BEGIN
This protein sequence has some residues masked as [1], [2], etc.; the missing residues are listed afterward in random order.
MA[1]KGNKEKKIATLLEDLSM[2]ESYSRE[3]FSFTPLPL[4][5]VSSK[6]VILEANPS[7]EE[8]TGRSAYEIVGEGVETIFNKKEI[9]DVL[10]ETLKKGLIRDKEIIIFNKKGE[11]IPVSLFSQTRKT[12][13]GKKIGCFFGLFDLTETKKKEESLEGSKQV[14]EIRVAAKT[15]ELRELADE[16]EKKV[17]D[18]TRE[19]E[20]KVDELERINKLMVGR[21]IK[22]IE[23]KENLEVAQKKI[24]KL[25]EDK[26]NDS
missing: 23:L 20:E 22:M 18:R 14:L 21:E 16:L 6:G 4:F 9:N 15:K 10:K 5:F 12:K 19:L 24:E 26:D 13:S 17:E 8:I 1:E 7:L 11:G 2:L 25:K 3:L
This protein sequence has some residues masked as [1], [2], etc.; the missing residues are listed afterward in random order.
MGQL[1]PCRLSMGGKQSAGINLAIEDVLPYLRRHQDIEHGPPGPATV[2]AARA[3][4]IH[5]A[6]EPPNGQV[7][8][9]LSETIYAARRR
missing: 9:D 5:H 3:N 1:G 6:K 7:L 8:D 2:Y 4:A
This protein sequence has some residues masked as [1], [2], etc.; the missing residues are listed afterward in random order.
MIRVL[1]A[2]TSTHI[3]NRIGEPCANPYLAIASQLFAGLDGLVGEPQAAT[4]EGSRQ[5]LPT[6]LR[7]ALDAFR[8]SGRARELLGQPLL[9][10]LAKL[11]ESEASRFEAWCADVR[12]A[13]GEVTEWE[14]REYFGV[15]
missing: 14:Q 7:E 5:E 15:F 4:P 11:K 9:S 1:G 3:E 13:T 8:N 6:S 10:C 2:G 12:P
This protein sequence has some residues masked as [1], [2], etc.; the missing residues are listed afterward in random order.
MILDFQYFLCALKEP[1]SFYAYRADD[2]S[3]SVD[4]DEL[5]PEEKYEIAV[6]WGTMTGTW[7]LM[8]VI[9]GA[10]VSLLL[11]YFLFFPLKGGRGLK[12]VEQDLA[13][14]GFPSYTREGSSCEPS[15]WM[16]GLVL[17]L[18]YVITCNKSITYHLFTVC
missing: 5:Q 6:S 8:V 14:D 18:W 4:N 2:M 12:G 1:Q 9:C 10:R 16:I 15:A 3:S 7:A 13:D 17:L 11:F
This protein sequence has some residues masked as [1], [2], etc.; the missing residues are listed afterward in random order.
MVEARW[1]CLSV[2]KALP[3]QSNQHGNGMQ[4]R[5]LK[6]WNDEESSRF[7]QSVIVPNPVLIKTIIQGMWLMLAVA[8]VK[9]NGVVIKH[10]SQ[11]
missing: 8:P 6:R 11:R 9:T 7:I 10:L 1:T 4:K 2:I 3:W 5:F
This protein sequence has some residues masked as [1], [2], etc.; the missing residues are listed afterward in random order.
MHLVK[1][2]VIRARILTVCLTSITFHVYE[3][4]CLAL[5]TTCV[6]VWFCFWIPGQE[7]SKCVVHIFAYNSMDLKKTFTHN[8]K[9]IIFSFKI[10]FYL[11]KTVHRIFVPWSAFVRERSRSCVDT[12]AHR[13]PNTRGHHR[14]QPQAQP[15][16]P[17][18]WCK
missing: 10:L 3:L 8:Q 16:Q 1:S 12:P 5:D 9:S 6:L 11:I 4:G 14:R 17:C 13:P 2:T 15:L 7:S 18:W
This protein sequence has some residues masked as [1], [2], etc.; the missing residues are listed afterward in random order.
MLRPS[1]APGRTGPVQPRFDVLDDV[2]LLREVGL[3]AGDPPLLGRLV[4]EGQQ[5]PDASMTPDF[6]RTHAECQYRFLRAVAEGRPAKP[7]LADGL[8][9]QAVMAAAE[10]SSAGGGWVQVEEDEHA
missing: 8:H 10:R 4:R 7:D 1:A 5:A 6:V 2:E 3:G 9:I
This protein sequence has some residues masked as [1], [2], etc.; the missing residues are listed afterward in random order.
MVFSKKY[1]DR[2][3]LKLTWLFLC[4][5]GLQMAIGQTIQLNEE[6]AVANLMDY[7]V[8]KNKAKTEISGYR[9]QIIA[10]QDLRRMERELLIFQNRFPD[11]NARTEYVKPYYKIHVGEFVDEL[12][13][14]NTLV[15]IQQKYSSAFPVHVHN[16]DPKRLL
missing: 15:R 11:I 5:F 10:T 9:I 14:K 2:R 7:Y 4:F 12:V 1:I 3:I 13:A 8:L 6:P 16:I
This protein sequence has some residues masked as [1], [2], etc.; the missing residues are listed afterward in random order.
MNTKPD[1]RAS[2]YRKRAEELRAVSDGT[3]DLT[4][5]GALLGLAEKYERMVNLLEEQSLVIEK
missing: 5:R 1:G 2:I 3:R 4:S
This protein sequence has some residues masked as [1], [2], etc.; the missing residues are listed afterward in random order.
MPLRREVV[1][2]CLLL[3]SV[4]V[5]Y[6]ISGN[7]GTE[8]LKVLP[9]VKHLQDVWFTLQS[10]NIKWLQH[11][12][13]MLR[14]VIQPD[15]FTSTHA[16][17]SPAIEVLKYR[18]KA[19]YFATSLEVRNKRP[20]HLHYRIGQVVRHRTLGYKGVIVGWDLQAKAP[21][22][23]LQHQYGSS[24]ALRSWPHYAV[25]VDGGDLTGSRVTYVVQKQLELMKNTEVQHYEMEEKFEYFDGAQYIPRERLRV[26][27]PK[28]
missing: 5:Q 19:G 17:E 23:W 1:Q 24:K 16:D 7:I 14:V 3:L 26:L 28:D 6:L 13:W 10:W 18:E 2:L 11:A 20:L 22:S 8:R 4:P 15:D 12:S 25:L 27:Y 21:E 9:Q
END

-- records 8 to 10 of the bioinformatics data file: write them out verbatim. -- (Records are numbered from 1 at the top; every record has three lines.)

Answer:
This protein sequence has some residues masked as [1], [2], etc.; the missing residues are listed afterward in random order.
MVFSKKY[1]DR[2][3]LKLTWLFLC[4][5]GLQMAIGQTIQLNEE[6]AVANLMDY[7]V[8]KNKAKTEISGYR[9]QIIA[10]QDLRRMERELLIFQNRFPD[11]NARTEYVKPYYKIHVGEFVDEL[12][13][14]NTLV[15]IQQKYSSAFPVHVHN[16]DPKRLL
missing: 15:R 11:I 5:F 10:T 9:I 14:K 2:R 7:Y 4:F 12:V 1:I 3:I 13:A 8:L 6:P 16:I
This protein sequence has some residues masked as [1], [2], etc.; the missing residues are listed afterward in random order.
MNTKPD[1]RAS[2]YRKRAEELRAVSDGT[3]DLT[4][5]GALLGLAEKYERMVNLLEEQSLVIEK
missing: 5:R 1:G 2:I 3:R 4:S
This protein sequence has some residues masked as [1], [2], etc.; the missing residues are listed afterward in random order.
MPLRREVV[1][2]CLLL[3]SV[4]V[5]Y[6]ISGN[7]GTE[8]LKVLP[9]VKHLQDVWFTLQS[10]NIKWLQH[11][12][13]MLR[14]VIQPD[15]FTSTHA[16][17]SPAIEVLKYR[18]KA[19]YFATSLEVRNKRP[20]HLHYRIGQVVRHRTLGYKGVIVGWDLQAKAP[21][22][23]LQHQYGSS[24]ALRSWPHYAV[25]VDGGDLTGSRVTYVVQKQLELMKNTEVQHYEMEEKFEYFDGAQYIPRERLRV[26][27]PK[28]
missing: 5:Q 19:G 17:E 23:W 1:Q 24:K 16:D 7:I 14:V 3:L 26:L 28:D 6:L 13:W 10:W 18:E 2:L 11:A 20:L 22:S 8:R 4:P 15:D 12:S 25:L 27:Y 21:E 9:Q